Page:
From the earliest of written history, fruit has played a key role in human health. It was the main food consumed in the proverbial Garden of Eden for an untold number of years. During the Golden Age of Man some 2500 years ago, fruit was the predominant food. This period of time in ancient Greece fostered the development of a hugely disproportional number of history’s greatest thinkers, philosophers, artists, and athletes.

Fruit has always been recognized as health food, and still firmly holds that esteemed position. The old saying, “An apple a day keeps the doctor away,” has been replaced by “Eat fruit every day, the five-a-day way,” indicating that the benefits of eating fruit are being more fully recognized. Our government, the health industry, the AMA, nutritionists, dietitians, and every disease-control organization that offers nutritional advice suggest that we eat more fruit.

Meanwhile, on the other side of the coin, there are people who literally shun fruit and others who are actually afraid of eating fruit. A few leaders in the raw food movement actually have suggested that we should learn to live without eating fruit at all. Obviously, someone is mistaken. Let’s see if we can discover where the error rests.

“The last thing I ate was fruit”

In the mainstream world, it is not uncommon for people to say to me that they cannot eat fruit because it upsets their stomach. When I ask how they determined this, they tell me it was easy: I tried that fruit in the morning thing, and right away I got an upset stomach.

I try explaining that it is very likely that the food they ate the night before is still in their stomach, and that pouring orange juice or other fruit on top of this food is likely to result in a fermenting mess, a “combo-abombo”. I suggest waiting until the stomach is truly empty before adding in fresh fruit for better results. Still, since fruit was the last thing consumed before the indigestion ensued, fruit very often takes the blame.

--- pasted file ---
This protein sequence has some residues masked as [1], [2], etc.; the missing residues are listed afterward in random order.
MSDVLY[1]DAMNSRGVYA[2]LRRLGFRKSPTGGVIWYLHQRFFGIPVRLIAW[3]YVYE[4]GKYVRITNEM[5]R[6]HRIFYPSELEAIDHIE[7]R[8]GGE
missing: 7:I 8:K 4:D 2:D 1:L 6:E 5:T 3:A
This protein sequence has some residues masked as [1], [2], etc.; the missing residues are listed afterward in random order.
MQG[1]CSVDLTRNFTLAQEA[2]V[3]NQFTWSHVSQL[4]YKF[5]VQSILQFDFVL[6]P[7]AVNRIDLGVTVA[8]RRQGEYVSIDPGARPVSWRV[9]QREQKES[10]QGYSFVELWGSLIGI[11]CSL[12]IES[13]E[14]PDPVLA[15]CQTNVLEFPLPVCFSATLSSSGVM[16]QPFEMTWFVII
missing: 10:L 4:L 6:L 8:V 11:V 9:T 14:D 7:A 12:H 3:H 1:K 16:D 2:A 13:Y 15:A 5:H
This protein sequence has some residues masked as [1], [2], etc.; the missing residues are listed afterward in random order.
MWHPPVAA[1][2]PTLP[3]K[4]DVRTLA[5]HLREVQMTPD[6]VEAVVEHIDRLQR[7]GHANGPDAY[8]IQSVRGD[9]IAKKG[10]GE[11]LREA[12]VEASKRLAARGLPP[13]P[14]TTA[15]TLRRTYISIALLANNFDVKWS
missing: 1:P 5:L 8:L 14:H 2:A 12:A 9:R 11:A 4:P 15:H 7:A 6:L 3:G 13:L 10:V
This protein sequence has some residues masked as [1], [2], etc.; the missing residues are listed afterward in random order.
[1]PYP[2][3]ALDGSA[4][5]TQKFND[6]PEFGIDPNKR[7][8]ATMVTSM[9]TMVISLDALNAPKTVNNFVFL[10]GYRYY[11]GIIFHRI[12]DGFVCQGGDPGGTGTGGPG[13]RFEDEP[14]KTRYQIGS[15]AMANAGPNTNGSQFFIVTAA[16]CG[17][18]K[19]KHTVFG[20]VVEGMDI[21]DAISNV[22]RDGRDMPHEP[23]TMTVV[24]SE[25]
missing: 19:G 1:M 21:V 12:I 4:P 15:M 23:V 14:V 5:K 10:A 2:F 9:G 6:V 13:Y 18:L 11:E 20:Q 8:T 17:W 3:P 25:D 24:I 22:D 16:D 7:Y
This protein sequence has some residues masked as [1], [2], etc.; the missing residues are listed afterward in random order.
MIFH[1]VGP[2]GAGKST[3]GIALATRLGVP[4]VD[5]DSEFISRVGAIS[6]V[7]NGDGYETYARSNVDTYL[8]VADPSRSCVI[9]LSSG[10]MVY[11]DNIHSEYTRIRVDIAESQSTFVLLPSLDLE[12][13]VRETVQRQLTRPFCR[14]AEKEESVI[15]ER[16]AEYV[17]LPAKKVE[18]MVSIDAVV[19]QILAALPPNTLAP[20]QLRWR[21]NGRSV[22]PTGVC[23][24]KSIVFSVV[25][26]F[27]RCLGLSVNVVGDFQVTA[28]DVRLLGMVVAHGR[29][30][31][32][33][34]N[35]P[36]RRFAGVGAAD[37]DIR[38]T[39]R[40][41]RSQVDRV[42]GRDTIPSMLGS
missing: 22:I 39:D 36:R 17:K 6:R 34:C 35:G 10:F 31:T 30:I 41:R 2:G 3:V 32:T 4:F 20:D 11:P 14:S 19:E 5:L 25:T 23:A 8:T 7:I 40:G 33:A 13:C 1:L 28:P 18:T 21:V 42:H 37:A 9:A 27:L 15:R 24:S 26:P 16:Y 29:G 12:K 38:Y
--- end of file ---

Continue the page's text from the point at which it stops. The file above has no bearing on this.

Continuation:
Similarly, in the raw food movement, fruit takes the blame for problems it did not cause. Based on calculations from personal and professional observations, the average raw fooder consumes 65% or more of his or her calories from fat.

The fat is mainly derived from eating meals calorically dominated by oils, avocados, nuts, seeds, nut and seed butters, coconuts, and olives. This is over half again more than the national average of 42%. On a diet that is so predominated by fat, blood levels of this nutrient tend to run extremely high. High blood fat results in high blood sugar, as sugars cannot exit the blood well when blood-fat levels are elevated. Under this scenario, the pancreas and the adrenal glands are forced to work harder to lower blood sugar levels down towards normal.

This causes the organs and glands to eventually become fatigued and eventually fail. This will lead to great swings in blood sugar levels known as hyper and hypoglycemia and, eventually, diabetes and chronic fatigue. The hypoglycemia develops as a result of excessive insulin production. The thyroid gland soon follows suit, for it is stimulated by the adrenals and will often become hypo-functional as the adrenal glands weaken. Other hormonal issues, cancer, heart disease, and most digestive disorders are also known to be caused by the over consumption of fat.